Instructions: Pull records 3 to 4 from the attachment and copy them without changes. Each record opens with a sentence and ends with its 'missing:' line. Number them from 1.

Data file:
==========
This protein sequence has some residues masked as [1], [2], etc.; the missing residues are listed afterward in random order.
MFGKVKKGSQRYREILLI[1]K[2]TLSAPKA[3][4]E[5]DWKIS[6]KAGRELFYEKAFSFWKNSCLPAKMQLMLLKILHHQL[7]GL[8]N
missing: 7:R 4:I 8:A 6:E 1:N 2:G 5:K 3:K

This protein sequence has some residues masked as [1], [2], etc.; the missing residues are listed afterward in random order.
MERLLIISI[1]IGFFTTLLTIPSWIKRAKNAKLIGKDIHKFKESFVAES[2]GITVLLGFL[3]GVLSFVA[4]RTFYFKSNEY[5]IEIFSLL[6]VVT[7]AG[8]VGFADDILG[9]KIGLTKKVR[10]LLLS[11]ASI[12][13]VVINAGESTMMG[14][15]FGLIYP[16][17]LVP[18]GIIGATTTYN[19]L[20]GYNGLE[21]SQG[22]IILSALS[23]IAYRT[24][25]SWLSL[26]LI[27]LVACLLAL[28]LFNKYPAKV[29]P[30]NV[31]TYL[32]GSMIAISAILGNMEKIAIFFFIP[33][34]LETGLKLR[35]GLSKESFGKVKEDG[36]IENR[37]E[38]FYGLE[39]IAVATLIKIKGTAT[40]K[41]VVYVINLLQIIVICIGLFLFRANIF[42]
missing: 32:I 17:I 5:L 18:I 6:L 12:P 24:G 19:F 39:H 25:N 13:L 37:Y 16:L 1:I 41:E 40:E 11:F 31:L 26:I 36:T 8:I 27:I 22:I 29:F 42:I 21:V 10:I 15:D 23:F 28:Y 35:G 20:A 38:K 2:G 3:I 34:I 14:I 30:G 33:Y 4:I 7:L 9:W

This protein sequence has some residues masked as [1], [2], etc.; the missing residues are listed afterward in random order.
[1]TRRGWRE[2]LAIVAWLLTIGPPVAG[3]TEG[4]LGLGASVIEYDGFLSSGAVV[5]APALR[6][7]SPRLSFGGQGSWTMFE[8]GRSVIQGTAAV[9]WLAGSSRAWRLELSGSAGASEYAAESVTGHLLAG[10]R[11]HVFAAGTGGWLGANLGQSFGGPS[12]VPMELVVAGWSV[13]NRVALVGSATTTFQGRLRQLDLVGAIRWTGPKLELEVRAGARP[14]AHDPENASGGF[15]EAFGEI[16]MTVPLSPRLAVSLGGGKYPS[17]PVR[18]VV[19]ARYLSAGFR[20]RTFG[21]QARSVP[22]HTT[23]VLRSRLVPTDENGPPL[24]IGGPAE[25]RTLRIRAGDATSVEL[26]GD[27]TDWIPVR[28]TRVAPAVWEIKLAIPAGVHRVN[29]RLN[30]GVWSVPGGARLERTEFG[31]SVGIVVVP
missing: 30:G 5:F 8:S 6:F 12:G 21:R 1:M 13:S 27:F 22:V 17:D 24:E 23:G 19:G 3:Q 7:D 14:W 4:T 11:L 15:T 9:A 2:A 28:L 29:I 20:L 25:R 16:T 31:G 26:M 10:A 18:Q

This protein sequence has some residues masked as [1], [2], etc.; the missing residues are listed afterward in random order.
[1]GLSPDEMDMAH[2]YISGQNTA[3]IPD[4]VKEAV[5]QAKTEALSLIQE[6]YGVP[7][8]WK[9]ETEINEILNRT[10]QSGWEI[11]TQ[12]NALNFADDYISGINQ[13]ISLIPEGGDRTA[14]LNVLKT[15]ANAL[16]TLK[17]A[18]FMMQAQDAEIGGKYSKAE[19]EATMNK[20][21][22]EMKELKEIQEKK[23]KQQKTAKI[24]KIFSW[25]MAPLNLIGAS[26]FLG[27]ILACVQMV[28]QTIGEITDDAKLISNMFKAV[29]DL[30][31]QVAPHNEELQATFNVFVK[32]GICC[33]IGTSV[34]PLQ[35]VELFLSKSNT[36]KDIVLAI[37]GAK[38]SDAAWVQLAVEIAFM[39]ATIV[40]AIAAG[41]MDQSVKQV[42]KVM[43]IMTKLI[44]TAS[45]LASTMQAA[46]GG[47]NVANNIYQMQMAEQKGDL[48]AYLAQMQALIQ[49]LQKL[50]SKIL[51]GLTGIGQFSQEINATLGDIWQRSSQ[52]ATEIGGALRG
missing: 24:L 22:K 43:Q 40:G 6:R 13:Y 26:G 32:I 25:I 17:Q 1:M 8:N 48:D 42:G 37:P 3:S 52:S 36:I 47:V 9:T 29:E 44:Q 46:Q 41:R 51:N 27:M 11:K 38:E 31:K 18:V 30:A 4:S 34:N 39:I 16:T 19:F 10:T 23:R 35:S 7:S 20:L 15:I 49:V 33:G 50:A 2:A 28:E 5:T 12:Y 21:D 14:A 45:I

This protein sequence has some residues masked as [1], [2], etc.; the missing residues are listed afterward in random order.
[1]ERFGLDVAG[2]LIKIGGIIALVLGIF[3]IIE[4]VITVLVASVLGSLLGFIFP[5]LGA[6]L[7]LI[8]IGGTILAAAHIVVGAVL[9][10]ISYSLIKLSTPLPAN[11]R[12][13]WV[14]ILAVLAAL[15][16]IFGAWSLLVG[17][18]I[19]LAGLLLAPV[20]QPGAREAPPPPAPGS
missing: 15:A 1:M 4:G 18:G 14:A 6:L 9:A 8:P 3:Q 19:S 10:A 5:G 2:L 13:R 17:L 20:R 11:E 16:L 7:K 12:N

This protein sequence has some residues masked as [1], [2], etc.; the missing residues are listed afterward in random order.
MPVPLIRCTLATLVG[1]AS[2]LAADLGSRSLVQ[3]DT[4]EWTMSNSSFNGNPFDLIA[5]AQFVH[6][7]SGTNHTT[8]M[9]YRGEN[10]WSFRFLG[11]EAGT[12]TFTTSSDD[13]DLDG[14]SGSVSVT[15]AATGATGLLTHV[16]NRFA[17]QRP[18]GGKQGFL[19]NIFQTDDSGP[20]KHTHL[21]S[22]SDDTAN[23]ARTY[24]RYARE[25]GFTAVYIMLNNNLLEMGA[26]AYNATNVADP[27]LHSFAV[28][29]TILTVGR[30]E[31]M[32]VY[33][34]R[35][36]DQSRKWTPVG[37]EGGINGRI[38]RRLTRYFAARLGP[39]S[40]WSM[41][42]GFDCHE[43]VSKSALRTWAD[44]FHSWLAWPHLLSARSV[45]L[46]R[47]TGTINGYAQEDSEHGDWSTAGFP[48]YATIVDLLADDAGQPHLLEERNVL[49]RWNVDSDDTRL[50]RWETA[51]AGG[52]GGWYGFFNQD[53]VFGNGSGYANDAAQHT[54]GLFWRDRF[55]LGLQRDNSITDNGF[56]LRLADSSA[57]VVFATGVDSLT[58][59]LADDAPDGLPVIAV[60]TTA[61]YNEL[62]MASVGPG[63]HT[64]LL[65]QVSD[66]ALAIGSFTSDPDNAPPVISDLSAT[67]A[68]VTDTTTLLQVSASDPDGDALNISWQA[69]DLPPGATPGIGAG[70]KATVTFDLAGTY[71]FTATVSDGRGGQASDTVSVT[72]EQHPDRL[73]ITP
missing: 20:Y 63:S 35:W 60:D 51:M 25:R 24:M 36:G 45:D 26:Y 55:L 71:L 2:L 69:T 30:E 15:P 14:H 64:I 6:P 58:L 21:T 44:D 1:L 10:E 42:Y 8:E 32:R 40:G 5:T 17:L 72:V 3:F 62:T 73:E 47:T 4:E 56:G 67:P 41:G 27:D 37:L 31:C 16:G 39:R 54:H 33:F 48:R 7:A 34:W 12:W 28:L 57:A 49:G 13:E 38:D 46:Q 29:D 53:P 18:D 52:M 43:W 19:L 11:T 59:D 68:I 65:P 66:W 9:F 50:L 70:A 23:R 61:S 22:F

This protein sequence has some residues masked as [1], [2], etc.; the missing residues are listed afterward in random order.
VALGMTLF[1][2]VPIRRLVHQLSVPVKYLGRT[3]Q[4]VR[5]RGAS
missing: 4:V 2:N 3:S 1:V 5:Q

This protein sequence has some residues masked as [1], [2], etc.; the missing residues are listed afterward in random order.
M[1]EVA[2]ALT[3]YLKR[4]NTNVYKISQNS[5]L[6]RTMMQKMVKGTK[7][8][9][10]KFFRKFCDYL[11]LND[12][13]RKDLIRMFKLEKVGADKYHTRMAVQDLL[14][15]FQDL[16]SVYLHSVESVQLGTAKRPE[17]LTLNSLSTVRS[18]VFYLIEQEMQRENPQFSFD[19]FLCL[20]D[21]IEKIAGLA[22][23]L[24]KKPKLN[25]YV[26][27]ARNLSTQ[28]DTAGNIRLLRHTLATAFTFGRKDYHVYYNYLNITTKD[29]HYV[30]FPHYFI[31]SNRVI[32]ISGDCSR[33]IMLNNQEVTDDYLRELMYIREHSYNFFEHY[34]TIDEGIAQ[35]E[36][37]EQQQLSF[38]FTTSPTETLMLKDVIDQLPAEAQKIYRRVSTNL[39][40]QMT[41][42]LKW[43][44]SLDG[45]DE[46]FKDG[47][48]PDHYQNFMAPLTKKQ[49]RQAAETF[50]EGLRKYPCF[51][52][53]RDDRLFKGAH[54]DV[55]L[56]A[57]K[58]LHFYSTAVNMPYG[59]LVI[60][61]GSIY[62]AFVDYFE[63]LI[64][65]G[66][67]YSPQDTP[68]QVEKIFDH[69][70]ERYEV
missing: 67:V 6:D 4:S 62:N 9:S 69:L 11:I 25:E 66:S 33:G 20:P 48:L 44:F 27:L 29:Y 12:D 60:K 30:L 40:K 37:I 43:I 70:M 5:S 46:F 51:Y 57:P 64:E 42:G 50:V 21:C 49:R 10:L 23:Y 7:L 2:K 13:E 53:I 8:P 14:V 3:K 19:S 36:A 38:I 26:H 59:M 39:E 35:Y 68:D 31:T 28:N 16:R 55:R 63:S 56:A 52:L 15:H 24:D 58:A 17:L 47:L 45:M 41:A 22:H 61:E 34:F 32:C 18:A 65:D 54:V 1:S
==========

This protein sequence has some residues masked as [1], [2], etc.; the missing residues are listed afterward in random order.
[1]TRRGWRE[2]LAIVAWLLTIGPPVAG[3]TEG[4]LGLGASVIEYDGFLSSGAVV[5]APALR[6][7]SPRLSFGGQGSWTMFE[8]GRSVIQGTAAV[9]WLAGSSRAWRLELSGSAGASEYAAESVTGHLLAG[10]R[11]HVFAAGTGGWLGANLGQSFGGPS[12]VPMELVVAGWSV[13]NRVALVGSATTTFQGRLRQLDLVGAIRWTGPKLELEVRAGARP[14]AHDPENASGGF[15]EAFGEI[16]MTVPLSPRLAVSLGGGKYPS[17]PVR[18]VV[19]ARYLSAGFR[20]RTFG[21]QARSVP[22]HTT[23]VLRSRLVPTDENGPPL[24]IGGPAE[25]RTLRIRAGDATSVEL[26]GD[27]TDWIPVR[28]TRVAPAVWEIKLAIPAGVHRVN[29]RLN[30]GVWSVPGGARLERTEFG[31]SVGIVVVP
missing: 30:G 5:F 8:S 6:F 12:G 21:R 1:M 13:S 27:F 22:V 17:D 24:E 23:G 19:G 3:Q 7:D 14:W 4:T 11:L 15:T 9:A 2:A 28:L 29:I 20:L 25:R 16:T 31:G 26:M 10:A 18:Q

This protein sequence has some residues masked as [1], [2], etc.; the missing residues are listed afterward in random order.
[1]GLSPDEMDMAH[2]YISGQNTA[3]IPD[4]VKEAV[5]QAKTEALSLIQE[6]YGVP[7][8]WK[9]ETEINEILNRT[10]QSGWEI[11]TQ[12]NALNFADDYISGINQ[13]ISLIPEGGDRTA[14]LNVLKT[15]ANAL[16]TLK[17]A[18]FMMQAQDAEIGGKYSKAE[19]EATMNK[20][21][22]EMKELKEIQEKK[23]KQQKTAKI[24]KIFSW[25]MAPLNLIGAS[26]FLG[27]ILACVQMV[28]QTIGEITDDAKLISNMFKAV[29]DL[30][31]QVAPHNEELQATFNVFVK[32]GICC[33]IGTSV[34]PLQ[35]VELFLSKSNT[36]KDIVLAI[37]GAK[38]SDAAWVQLAVEIAFM[39]ATIV[40]AIAAG[41]MDQSVKQV[42]KVM[43]IMTKLI[44]TAS[45]LASTMQAA[46]GG[47]NVANNIYQMQMAEQKGDL[48]AYLAQMQALIQ[49]LQKL[50]SKIL[51]GLTGIGQFSQEINATLGDIWQRSSQ[52]ATEIGGALRG
missing: 24:L 22:K 43:Q 40:G 6:R 13:Y 26:G 32:I 25:I 17:Q 1:M 8:N 48:D 42:G 37:P 3:S 52:S 36:I 47:V 9:T 29:E 44:Q 46:Q 41:R 51:N 27:M 11:K 38:E 31:K 18:V 30:A 4:S 34:N 39:I 16:T 19:F 10:T 23:R 35:S 7:S 20:L 15:I 49:V 33:G 50:A 2:A 28:E 5:T 12:Y 21:D 14:A 45:I